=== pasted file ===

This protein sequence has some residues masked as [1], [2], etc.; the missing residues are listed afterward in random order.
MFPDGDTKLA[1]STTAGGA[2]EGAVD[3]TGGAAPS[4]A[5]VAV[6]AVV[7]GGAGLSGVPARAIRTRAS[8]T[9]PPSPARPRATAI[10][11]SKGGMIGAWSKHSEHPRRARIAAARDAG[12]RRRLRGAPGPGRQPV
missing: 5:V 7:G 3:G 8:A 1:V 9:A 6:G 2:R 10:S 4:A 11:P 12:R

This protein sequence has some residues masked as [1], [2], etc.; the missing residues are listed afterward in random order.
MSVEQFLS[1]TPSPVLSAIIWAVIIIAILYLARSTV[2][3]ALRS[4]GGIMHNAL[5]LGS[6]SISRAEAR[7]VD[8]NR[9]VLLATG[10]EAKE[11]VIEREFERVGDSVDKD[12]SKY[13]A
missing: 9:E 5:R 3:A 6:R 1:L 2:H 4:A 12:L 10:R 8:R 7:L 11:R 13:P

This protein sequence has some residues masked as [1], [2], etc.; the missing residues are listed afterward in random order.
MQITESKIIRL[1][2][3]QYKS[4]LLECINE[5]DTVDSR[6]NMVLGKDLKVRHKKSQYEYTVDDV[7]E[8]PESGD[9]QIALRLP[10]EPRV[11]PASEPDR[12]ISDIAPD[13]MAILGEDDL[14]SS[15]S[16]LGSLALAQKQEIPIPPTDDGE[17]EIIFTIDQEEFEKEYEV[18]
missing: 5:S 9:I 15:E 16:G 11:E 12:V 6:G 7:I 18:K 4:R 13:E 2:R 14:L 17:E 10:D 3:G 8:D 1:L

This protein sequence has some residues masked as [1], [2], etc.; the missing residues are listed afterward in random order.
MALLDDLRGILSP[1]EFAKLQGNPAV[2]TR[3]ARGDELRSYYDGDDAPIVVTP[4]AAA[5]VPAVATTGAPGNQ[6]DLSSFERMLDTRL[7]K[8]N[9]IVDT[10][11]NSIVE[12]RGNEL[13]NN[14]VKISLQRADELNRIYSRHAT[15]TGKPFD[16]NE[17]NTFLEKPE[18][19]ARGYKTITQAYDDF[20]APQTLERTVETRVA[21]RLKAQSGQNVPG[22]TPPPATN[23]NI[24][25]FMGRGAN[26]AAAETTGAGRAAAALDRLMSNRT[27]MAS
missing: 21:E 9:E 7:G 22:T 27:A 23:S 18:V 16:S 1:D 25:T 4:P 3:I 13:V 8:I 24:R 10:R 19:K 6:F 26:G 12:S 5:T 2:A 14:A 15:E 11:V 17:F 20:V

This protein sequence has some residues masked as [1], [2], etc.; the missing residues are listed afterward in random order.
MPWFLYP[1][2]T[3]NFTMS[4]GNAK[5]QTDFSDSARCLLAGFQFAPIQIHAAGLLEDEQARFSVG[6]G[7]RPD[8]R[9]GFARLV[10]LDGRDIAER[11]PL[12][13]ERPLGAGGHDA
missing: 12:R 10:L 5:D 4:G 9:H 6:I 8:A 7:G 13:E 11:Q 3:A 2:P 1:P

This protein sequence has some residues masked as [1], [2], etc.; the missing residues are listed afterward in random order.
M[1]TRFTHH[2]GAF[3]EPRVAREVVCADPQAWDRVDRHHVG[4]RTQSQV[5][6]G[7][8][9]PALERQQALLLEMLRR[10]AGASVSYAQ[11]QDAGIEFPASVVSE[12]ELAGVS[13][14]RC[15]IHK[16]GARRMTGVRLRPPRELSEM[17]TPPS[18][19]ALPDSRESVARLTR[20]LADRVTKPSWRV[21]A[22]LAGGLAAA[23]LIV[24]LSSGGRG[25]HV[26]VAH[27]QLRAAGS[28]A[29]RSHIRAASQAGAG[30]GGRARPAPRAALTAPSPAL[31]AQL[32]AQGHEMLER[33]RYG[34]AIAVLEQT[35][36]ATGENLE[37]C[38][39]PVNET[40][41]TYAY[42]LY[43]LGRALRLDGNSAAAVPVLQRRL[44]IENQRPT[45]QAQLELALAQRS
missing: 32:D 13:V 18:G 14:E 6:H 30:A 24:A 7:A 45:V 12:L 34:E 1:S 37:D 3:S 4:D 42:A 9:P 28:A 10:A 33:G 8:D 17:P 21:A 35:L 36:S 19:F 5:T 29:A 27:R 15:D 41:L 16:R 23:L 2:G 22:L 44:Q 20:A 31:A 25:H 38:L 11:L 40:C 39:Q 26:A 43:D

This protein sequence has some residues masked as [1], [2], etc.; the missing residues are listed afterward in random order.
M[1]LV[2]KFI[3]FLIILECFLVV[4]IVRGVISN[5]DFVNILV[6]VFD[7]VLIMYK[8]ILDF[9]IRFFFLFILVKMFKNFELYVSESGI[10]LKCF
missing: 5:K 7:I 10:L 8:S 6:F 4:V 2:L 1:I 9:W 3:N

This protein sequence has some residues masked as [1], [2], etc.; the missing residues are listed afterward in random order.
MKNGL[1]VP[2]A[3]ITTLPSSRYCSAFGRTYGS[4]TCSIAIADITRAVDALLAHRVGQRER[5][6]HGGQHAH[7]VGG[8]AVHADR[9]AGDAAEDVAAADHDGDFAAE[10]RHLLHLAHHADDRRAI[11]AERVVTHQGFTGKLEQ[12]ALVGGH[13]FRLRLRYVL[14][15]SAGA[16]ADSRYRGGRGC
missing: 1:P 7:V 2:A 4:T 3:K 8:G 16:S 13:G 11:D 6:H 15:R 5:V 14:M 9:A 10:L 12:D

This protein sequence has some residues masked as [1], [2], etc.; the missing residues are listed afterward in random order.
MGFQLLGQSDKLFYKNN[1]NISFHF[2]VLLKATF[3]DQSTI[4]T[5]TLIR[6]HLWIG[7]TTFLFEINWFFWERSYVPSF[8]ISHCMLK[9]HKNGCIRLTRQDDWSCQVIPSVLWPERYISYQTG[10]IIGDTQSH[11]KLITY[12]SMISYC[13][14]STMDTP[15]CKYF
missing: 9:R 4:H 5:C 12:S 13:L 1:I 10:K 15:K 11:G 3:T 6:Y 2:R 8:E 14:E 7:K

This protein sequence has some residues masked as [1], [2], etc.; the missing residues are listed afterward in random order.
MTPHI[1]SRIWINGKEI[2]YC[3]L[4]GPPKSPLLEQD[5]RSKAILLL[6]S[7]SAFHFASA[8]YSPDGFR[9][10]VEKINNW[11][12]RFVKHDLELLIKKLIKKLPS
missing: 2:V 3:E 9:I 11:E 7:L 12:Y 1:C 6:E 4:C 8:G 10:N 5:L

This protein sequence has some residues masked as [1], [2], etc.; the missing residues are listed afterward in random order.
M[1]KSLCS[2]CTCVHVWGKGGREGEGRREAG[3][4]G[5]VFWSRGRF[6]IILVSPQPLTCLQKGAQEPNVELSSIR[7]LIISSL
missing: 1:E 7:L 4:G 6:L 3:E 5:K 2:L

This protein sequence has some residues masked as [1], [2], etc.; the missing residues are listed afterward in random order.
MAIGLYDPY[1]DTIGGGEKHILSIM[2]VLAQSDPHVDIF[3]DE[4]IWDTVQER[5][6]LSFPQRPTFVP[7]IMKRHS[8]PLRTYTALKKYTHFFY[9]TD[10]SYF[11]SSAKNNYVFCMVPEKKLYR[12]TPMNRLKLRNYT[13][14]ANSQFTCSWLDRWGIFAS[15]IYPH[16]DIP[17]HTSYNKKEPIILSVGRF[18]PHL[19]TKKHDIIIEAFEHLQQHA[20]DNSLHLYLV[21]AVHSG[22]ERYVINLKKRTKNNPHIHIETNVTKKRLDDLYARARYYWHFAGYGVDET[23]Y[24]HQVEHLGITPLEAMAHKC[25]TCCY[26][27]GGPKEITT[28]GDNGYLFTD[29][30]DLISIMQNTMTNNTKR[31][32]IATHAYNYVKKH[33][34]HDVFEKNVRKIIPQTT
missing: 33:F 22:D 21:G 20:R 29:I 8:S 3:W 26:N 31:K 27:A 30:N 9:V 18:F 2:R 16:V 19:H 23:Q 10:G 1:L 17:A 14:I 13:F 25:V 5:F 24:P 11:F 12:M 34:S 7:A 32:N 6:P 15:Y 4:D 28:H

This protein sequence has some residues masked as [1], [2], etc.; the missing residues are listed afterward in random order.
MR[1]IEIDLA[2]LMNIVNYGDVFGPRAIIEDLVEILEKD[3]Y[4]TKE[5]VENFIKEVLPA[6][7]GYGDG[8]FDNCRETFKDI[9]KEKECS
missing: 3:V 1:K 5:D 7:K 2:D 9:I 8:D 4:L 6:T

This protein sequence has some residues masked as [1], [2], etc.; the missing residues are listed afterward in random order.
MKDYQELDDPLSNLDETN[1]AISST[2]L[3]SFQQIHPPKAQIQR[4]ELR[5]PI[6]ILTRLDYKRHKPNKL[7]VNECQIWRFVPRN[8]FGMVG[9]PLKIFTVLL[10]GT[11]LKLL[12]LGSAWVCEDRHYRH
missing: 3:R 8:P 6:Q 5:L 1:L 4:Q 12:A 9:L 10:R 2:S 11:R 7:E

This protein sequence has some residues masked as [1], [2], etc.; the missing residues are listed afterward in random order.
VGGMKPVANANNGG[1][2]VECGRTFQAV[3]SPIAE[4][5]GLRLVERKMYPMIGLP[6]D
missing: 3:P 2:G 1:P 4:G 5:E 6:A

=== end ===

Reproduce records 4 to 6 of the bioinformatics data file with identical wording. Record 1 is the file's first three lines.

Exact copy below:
This protein sequence has some residues masked as [1], [2], etc.; the missing residues are listed afterward in random order.
MALLDDLRGILSP[1]EFAKLQGNPAV[2]TR[3]ARGDELRSYYDGDDAPIVVTP[4]AAA[5]VPAVATTGAPGNQ[6]DLSSFERMLDTRL[7]K[8]N[9]IVDT[10][11]NSIVE[12]RGNEL[13]NN[14]VKISLQRADELNRIYSRHAT[15]TGKPFD[16]NE[17]NTFLEKPE[18][19]ARGYKTITQAYDDF[20]APQTLERTVETRVA[21]RLKAQSGQNVPG[22]TPPPATN[23]NI[24][25]FMGRGAN[26]AAAETTGAGRAAAALDRLMSNRT[27]MAS
missing: 21:E 9:E 7:G 22:T 27:A 23:S 18:V 16:S 1:D 25:T 4:P 3:I 13:V 8:I 24:R 10:R 19:K 6:F 26:G 12:S 5:T 2:A 14:A 15:E 11:V 17:F 20:V

This protein sequence has some residues masked as [1], [2], etc.; the missing residues are listed afterward in random order.
MPWFLYP[1][2]T[3]NFTMS[4]GNAK[5]QTDFSDSARCLLAGFQFAPIQIHAAGLLEDEQARFSVG[6]G[7]RPD[8]R[9]GFARLV[10]LDGRDIAER[11]PL[12][13]ERPLGAGGHDA
missing: 12:R 10:L 5:D 4:G 9:H 6:I 8:A 7:G 13:E 11:Q 3:A 2:P 1:P

This protein sequence has some residues masked as [1], [2], etc.; the missing residues are listed afterward in random order.
M[1]TRFTHH[2]GAF[3]EPRVAREVVCADPQAWDRVDRHHVG[4]RTQSQV[5][6]G[7][8][9]PALERQQALLLEMLRR[10]AGASVSYAQ[11]QDAGIEFPASVVSE[12]ELAGVS[13][14]RC[15]IHK[16]GARRMTGVRLRPPRELSEM[17]TPPS[18][19]ALPDSRESVARLTR[20]LADRVTKPSWRV[21]A[22]LAGGLAAA[23]LIV[24]LSSGGRG[25]HV[26]VAH[27]QLRAAGS[28]A[29]RSHIRAASQAGAG[30]GGRARPAPRAALTAPSPAL[31]AQL[32]AQGHEMLER[33]RYG[34]AIAVLEQT[35][36]ATGENLE[37]C[38][39]PVNET[40][41]TYAY[42]LY[43]LGRALRLDGNSAAAVPVLQRRL[44]IENQRPT[45]QAQLELALAQRS
missing: 32:D 13:V 18:G 14:E 6:H 30:A 24:A 7:A 45:V 12:L 34:E 1:S 37:D 3:S 4:D 42:A 9:P 28:A 10:A 33:G 8:D 17:P 21:A 35:L 36:S 19:F 5:T 29:A 27:R 15:D 41:L 16:R 23:L 2:G 22:L 44:Q 20:A 31:A 25:H 38:L 11:L 40:C 39:Q 26:A 43:D